1. MANAGEMENT OF RECEIVABLES:
Trade credit arises when a firm sells its products or services on credit and does not receive cash
immediately. It is also an essential marketing tool , acting as a bridge for the movement of goods
through production and distribution stages to customers. A firm grant a trade credit to protect its
sale from the competitors and to attract potential customer to buy its products at favourable
terms. Trade credit creates accounts receivable or trade debtor that the firm is expected to collect
in the near future costs of Maintaining Receivables.
Characteristics of Credit Sale:
1. It involves an element of risk that should be carefully analysed
2. It is based on economic value. To the buyer economic value in goods or services passes
immediately at the time of sale , while the seller expect an economic value to be received
3. It implies futurity. The buyer will make the cash payment of good or services received
by him in future period
Importance Of Receivable Management
In marketing operations receivables management has importance due to following reasons
1. No sale is complete until money is collected from the customer and responsibility for
such collection should generally rest with the concern sales personnel . Substantial delay
or even non collection of receivables invariably results in steady erosion of profit
generated through sales
2. If a large part of the company’s working capital gets blocked up in the receivables
outstanding then it would adversely affect the marketing margin because higher the
interest charges and increase the level of marketing investment thus reducing the ROI
Costs of Maintaining Receivables:
The costs with respect to maintenance of receivables can be identified as follows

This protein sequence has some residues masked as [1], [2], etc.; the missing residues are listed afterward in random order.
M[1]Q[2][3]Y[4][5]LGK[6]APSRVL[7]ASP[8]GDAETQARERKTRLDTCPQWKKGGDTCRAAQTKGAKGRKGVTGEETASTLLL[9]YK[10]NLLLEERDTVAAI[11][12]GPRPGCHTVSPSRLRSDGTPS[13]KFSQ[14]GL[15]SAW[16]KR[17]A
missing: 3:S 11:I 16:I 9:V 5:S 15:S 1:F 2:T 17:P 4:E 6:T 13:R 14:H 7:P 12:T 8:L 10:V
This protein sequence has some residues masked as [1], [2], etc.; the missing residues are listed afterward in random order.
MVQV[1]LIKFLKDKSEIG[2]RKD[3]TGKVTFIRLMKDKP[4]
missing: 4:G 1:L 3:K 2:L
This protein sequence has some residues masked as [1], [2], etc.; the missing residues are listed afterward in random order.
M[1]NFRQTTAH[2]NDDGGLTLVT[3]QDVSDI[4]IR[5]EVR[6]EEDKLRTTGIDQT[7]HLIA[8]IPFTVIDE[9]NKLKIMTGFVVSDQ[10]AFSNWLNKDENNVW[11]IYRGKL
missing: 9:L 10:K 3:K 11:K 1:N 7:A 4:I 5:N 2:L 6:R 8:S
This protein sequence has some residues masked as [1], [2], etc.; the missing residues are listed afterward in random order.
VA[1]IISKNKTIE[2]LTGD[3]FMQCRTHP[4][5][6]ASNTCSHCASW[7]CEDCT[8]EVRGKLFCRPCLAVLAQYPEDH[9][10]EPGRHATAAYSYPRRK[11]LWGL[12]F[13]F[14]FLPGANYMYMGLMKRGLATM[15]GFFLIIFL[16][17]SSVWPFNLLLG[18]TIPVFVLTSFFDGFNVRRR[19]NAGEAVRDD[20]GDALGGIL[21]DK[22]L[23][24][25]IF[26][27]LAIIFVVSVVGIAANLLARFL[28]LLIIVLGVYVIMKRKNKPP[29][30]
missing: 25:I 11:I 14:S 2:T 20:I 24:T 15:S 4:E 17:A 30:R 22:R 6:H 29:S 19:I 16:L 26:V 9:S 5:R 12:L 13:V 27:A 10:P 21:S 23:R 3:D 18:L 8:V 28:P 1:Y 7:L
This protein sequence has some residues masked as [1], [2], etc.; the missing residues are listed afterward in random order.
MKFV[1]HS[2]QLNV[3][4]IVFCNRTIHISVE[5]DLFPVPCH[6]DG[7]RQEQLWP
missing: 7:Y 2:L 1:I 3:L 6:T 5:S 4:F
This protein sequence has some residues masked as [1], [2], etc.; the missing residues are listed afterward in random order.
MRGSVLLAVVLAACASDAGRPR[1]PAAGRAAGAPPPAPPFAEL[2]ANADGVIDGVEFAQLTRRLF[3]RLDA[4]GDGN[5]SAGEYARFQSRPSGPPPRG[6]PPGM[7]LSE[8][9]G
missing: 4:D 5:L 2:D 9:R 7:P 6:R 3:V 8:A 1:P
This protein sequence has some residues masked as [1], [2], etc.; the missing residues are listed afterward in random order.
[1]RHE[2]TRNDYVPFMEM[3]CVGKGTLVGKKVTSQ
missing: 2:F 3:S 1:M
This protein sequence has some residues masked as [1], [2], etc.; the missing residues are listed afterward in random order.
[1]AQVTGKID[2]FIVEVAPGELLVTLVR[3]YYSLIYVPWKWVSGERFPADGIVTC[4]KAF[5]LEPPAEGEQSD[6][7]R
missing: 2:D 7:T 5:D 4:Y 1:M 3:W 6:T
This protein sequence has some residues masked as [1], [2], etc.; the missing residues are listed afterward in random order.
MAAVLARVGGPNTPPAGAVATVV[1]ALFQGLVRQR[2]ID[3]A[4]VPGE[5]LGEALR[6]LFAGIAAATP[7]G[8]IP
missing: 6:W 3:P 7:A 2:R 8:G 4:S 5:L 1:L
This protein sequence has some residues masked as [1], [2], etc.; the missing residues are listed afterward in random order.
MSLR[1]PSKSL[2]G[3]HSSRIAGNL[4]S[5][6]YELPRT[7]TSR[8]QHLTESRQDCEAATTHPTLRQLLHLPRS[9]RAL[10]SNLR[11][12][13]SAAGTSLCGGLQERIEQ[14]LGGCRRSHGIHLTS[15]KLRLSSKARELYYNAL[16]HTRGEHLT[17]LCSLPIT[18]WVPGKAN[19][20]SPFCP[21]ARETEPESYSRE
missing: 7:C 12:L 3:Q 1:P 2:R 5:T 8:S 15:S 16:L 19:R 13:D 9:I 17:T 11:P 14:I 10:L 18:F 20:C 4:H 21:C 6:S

2. 1. Capital costs - Maintenance of accounts receivable results in blocking of the firm’s financial
resources in them. This is because there is a time lag between the sale of goods to customers and
the payments by them. The firm has, therefore, to arrange for additional funds to meet its own
obligations, such as payment to employees, suppliers of raw materials, etc., while waiting for
payments from its customers. Additional funds may either be raised from outside or out of profits
retained in the business. In first the case, the firm has to pay interest to the outsider while in the
latter case, there is an opportunity cost to the firm, i.e., the money which the firm could have
earned otherwise by investing the funds elsewhere.
2. Administrative costs - The firm has to incur additional administrative costs for maintaining
accounts receivable in the form of salaries to the staff kept for maintaining accounting records
relating to customers, cost of conducting investigation regarding potential credit customers to
determine their credit worthiness etc.
3. Collection costs - The firm has to incur costs for collecting the payments from its credit
customers. Sometimes, additional steps may have to be taken to recover money from defaulting
4. Defaulting costs - Sometimes after making all serious efforts to collect money from
defaulting customers, the firm may not be able to recover the over dues because of the inability
of the customers. Such debts are treated as bad debts and have to be written off since they cannot
Benefits of Maintaining Receivables
a. Increase in Sales - Except a few monopolistic firms, most of the firms are required to sell
goods on credit, either because of trade customers or other conditions. The sales can further be
increased by liberalizing the credit terms. This will attract more customers to the firm resulting in
higher sales and growth of the firm.